I had a pleasant interview yesterday afternoon with Tom Yulsman of the Center for Environmental Journalism in Colorado. He also posted an article yesterday reporting on an interview with Roger Pielke Jr in which Yulsman described me as a “gadfly”. I don’t know whether this was posted before or after our interview; he didn’t mention it.
My first reaction was that this was a “pejorative” term, but, with a little research”, it turned out that Wikipedia cites Socrates as a “gadfly”, who was a goad to “slow and dimwitted horse”.
Gadfly” is a term for people who upset the status quo by posing upsetting or novel questions, or just being an irritant.
The term “gadfly” (Gk. muopa) was used by Plato in the Apology to describe Socrates’ relationship of uncomfortable goad to the Athenian political scene, which he compared to a slow and dimwitted horse … During his defense when on trial for his life, Socrates, according to Plato’s writings, pointed out that dissent, like the tiny (relative to the size of a horse) gadfly, was easy to swat, but the cost to society of silencing individuals who were irritating could be very high. “If you kill a man like me, you will injure yourselves more than you will injure me,” because his role was that of a gadfly, “to sting people and whip them into a fury, all in the service of truth.”
In modern and local politics, gadfly is a term used to describe someone who persistently challenges people in positions of power, the status quo or a popular position. The word may be uttered in a pejorative sense, while at the same time be accepted as a description of honorable work or civic duty.
In the article itself, Yulsman quotes Pielke Jr making points about the limitations of peer review that are very familiar to Climate Audit readers, and, in the process, praising the blogs for peer review services:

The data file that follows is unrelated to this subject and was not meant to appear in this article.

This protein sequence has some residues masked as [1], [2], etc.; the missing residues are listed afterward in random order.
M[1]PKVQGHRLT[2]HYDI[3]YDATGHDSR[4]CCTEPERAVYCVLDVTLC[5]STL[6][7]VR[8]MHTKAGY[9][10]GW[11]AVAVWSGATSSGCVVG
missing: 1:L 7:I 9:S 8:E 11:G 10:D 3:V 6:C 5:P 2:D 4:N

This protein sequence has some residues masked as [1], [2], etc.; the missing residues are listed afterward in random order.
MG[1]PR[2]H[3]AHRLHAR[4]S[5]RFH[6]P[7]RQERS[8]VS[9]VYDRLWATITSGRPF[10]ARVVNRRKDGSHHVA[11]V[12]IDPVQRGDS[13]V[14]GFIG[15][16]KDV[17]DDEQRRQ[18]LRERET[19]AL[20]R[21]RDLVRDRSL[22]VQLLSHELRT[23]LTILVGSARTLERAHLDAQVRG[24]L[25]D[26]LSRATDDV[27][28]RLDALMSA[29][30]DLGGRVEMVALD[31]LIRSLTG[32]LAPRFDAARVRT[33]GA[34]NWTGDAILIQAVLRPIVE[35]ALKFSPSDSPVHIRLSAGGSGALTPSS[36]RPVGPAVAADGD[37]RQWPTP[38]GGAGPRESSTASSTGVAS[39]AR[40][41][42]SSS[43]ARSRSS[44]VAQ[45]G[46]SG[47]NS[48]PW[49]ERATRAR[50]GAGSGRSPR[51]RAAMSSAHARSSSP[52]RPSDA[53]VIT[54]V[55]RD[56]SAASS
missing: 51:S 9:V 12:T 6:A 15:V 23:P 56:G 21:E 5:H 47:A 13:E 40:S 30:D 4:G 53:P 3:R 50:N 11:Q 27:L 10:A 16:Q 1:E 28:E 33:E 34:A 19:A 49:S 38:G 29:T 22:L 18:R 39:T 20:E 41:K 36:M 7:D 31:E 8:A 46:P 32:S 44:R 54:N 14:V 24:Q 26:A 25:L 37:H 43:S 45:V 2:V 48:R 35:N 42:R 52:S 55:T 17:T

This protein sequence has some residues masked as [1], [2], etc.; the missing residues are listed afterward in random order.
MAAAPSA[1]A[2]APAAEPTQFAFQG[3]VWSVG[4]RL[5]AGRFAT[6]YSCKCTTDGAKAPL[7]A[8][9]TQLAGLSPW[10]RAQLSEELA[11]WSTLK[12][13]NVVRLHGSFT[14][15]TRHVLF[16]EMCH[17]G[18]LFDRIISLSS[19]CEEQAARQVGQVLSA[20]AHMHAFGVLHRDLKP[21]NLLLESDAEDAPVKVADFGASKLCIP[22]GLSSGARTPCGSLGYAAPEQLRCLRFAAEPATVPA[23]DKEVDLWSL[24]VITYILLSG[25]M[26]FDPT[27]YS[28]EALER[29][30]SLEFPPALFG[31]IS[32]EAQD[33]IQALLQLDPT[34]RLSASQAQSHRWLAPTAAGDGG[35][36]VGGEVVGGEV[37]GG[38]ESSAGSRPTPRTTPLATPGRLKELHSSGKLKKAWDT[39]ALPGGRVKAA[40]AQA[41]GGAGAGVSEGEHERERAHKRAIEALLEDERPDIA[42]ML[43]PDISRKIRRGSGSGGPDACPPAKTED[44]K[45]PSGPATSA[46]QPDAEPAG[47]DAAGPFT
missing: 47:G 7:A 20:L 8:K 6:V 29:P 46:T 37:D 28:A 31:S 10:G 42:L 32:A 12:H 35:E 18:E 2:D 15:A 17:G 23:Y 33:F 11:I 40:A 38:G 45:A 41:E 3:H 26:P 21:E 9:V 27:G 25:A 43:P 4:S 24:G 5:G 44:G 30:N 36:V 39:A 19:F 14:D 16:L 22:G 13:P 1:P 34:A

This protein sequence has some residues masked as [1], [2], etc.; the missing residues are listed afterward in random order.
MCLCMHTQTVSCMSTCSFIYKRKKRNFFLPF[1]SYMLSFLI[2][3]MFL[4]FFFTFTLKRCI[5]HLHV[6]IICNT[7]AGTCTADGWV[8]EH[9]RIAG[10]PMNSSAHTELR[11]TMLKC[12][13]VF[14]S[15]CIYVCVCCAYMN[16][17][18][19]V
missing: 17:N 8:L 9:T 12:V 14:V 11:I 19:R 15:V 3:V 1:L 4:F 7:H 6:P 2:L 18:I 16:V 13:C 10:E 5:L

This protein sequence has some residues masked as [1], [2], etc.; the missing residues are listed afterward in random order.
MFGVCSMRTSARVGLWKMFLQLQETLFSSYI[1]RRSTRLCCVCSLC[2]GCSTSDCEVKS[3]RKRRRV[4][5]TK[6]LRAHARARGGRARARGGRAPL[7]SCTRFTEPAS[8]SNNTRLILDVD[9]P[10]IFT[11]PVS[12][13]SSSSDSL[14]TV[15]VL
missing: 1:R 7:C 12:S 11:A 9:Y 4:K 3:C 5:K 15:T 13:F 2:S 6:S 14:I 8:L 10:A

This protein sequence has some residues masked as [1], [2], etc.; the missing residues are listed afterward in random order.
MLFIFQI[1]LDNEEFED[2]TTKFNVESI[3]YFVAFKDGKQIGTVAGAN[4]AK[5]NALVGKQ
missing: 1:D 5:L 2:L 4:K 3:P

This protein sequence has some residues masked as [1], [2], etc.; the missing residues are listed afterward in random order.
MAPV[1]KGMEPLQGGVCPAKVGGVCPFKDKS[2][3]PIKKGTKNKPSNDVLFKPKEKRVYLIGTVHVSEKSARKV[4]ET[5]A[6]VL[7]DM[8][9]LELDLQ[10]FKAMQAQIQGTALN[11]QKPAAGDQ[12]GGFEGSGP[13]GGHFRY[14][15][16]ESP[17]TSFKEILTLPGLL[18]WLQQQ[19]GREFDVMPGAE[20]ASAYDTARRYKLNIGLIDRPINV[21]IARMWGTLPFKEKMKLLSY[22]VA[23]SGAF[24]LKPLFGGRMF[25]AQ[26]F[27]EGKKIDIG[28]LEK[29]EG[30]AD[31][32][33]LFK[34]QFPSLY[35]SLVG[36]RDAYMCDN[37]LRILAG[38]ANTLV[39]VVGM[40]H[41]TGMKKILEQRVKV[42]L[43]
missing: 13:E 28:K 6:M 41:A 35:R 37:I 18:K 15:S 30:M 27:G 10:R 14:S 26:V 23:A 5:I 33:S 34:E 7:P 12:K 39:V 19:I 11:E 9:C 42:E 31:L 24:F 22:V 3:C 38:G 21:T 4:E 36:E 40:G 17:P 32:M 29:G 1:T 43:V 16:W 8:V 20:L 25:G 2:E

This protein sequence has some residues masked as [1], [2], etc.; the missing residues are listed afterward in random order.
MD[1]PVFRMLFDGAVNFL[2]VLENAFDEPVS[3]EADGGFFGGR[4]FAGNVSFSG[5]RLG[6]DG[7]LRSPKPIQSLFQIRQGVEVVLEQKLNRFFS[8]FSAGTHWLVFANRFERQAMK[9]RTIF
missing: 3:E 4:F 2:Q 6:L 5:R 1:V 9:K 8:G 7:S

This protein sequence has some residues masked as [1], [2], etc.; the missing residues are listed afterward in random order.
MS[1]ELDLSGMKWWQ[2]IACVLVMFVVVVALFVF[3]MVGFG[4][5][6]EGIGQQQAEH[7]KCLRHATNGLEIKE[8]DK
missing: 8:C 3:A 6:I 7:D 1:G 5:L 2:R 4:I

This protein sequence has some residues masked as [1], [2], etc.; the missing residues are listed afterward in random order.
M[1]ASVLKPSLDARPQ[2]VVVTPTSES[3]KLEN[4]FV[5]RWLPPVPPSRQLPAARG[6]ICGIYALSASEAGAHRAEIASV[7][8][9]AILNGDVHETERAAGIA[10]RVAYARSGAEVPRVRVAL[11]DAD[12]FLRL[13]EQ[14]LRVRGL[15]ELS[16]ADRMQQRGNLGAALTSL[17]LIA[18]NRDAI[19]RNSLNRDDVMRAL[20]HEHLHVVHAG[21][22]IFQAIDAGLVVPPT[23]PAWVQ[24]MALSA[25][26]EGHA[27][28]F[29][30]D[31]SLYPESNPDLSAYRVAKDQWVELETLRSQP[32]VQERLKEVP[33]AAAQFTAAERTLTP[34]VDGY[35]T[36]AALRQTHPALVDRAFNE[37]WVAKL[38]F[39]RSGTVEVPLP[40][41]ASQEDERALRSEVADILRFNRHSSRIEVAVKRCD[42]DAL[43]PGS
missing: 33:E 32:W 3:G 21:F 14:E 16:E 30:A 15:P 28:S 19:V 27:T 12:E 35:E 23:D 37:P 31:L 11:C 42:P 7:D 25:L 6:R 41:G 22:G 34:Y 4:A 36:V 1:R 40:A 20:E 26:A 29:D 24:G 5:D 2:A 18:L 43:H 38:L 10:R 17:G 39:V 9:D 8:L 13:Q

Q: Have we put too much faith in the peer review system? And should we seek sources outside the usual scientific circles?
A: Peer review is simply a cursory check on the plausibility of a study. It is not a rigorous replication and it is certainly not a stamp of correctness of results. Many studies get far more rigorous peer review on blogs after publication than in journals. I use our own
blog for the purpose of getting good review before publication for some of my work now, because the review on blogs is often far better and more rigorous than from journals. This is not an indictment of peer review or journals, just an open-eyed recognition of the realities.
It is hard to say who is outside and who is inside scientific circles anymore. McIntyre now publishes regularly in the peer reviewed literature. [Pielke is speaking of Steve McIntyre, whom I would describe as a climate change gadfly; he publishes a blog called “Climate Audit”] Gavin Schmidt blogs and participates in political debates. [Schmidt is a NASA earth scientist who conducts climate research.] Lucia Liljegren works at Argonne National Lab as an expert in fluid dynamics and blogs quite well on climate predictions for fun. She is preparing a paper for publication based on her work, but she has never done climate work before. I am a political scientist who publishes in the Journal of Climate and Nature Geoscience and blogs. Who is to say who is ‘outside’ and who is ‘inside’? Is participation in IPCC the union card? How about having a PhD? Publishing in the literature? Testifying before Congress?
The Wikipedia article refers to a BBC piece on gadflies:
The term ‘gadfly’ is usually pejorative and is often bestowed by organizations or persons who are on the receiving end of the gadfly’s attentions. It implies that the gadfly is an intellectual lightweight whose only intent is to annoy, thereby gaining attention for himself…Being a gadfly is generally a thankless task. People with something to hide will go to almost any length to discredit one who brings their behaviour to light.
Back to the “slow and dim witted horse”. I’m a little surprised that Yulsman likens the climate science community to a “slow and dim witted horse”, but who are we mere gadflies to argue? If so, I think that we can safely say that certain body parts are already spoken for.